How to Make Sure Your Emails Don't End up in SPAM?

Every registration software has an inherent mechanism of sending email messages, even if it is the simplest system possible. How can you prepare messages to ensure that they do not end up in the SPAM folder?

How to Make Sure Your Emails Don't End up in SPAM?

System administrators often complain that anti-spam filters mark their email messages as spam. In our work, we receive many signals that emails sent to attendees never reach them. The reality is a little different, though. The messages do get there, but they are automatically directed to the spam folder. If that is the case, it would be of little advantage to re-send such emails. At this point, you must ask yourself a question: what can I do about it?

It is worth checking the results for our email as early as at the phase of system implementation. To do this, I recommend using It will evaluate your email messages from 1 to 10. Unfortunately, receiving the maximum score of 10 points is no guarantee that all messages will actually get to the recipient. Anti-spam filters can be configured in any way you can imagine, in every mailbox. Unfortunately, that is something we cannot do much about.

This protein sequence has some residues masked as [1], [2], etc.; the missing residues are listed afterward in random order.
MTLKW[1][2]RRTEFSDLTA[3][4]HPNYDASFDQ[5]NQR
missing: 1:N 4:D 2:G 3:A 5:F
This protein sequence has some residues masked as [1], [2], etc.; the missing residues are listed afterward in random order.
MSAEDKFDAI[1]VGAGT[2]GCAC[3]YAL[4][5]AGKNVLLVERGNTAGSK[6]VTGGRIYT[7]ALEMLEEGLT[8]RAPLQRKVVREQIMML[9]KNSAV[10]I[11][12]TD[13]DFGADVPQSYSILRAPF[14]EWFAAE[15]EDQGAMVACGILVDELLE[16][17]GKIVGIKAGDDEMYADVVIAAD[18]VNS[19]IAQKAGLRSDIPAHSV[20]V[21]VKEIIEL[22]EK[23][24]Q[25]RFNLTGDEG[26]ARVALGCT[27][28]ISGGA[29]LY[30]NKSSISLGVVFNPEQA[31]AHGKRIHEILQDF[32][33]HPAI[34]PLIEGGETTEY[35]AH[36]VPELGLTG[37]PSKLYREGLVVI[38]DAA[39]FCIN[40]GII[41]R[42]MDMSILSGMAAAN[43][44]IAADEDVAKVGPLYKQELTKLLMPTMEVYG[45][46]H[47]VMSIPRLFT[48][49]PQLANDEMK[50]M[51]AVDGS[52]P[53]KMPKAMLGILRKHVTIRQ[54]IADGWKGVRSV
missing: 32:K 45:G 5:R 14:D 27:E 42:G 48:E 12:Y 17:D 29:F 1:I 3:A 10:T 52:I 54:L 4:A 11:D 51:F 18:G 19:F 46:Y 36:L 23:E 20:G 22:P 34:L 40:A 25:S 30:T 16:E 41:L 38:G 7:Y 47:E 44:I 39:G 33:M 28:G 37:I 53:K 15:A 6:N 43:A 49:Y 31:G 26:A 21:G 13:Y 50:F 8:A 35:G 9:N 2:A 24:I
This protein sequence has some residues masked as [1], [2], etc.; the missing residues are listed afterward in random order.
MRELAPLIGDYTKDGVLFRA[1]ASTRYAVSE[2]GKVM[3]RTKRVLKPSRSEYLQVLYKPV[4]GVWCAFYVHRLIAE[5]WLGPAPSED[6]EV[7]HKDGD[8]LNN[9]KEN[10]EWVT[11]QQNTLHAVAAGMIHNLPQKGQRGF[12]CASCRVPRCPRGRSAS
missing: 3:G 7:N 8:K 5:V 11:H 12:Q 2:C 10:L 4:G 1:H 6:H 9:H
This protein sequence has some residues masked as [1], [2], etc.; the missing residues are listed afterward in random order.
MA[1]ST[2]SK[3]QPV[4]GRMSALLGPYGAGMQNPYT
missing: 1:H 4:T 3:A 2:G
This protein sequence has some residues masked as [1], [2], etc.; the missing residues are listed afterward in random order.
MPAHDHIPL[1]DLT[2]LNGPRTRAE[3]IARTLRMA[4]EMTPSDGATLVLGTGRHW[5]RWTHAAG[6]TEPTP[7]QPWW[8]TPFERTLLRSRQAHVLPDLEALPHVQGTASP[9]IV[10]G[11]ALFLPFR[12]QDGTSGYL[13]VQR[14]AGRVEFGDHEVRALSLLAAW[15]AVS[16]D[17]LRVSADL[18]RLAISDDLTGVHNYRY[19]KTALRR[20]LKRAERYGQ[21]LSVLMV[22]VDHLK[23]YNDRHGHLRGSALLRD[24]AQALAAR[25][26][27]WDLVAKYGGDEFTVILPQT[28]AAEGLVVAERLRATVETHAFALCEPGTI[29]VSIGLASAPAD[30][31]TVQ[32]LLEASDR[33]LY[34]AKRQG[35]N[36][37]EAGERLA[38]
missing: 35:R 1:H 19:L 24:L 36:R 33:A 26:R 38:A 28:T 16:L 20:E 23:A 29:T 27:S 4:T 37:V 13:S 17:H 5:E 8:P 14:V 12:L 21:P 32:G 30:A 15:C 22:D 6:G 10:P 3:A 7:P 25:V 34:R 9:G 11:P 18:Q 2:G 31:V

In order to test an email message, we send it to the address generated by the website. A few moments later, the website displays the result:

Testing e-mail message quality with

The result corresponding to a standard email message that confirms registration in our event management software is 7.9/10 – it is the safe minimum. When creating a new message, pay attention to a number of particularly important aspects:

It will surely take a lot of patience and diligence to test and evaluate email messages. Before sending each new batch of email, we need to take all the steps all over again. However, it will pay back during the very process of attendee registration. The problems with sending invitations, confirmations of registration, VAT invoices, and (potentially) conference passes from event management software will be reduced to a minimum. These problems will come back to haunt us if we ignore this important step of software configuration.

Krzysztof Jagoda